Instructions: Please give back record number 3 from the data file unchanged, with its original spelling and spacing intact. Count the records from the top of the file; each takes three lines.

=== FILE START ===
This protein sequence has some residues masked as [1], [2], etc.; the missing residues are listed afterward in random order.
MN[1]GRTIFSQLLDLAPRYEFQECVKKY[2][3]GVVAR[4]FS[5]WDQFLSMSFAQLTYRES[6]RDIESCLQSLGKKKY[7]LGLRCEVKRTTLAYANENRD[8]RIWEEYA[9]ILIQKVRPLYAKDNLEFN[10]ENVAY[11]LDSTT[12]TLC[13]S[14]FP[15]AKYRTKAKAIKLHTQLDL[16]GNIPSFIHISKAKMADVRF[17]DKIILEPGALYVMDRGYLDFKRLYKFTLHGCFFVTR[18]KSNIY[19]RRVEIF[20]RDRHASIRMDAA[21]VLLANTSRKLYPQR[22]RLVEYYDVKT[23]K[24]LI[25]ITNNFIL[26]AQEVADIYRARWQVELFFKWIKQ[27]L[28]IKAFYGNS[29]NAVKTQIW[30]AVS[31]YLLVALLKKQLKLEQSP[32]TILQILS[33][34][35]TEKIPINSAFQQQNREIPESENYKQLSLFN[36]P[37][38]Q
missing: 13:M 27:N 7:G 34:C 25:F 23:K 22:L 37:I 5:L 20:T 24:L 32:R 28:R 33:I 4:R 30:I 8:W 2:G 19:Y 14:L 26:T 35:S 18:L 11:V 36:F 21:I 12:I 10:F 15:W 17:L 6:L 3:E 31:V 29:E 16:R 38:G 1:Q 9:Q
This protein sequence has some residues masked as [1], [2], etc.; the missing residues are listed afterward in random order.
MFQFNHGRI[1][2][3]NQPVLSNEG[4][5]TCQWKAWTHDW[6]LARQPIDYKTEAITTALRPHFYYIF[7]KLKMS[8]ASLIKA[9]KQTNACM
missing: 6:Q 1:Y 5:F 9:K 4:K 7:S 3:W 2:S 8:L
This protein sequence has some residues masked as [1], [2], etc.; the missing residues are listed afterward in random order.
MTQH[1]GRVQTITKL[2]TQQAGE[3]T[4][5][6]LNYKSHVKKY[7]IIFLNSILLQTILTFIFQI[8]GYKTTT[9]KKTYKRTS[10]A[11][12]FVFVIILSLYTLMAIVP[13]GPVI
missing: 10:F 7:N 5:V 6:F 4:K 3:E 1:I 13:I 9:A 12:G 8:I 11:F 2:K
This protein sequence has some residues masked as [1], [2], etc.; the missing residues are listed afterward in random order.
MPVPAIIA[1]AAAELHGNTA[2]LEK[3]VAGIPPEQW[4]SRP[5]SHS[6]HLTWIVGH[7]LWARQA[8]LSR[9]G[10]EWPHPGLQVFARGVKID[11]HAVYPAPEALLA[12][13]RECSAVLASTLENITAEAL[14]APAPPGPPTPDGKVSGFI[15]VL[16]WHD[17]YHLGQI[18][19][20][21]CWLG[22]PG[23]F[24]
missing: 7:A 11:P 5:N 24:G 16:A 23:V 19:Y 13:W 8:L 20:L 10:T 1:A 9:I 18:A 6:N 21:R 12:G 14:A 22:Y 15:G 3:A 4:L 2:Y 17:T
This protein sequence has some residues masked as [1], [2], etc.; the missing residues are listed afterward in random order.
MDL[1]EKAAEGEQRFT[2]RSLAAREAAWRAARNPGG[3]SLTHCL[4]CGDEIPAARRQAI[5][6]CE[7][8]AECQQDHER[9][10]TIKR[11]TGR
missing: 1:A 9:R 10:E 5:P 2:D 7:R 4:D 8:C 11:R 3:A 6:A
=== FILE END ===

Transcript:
This protein sequence has some residues masked as [1], [2], etc.; the missing residues are listed afterward in random order.
MTQH[1]GRVQTITKL[2]TQQAGE[3]T[4][5][6]LNYKSHVKKY[7]IIFLNSILLQTILTFIFQI[8]GYKTTT[9]KKTYKRTS[10]A[11][12]FVFVIILSLYTLMAIVP[13]GPVI
missing: 10:F 7:N 5:V 6:F 4:K 3:E 1:I 13:I 9:A 12:G 8:I 11:F 2:K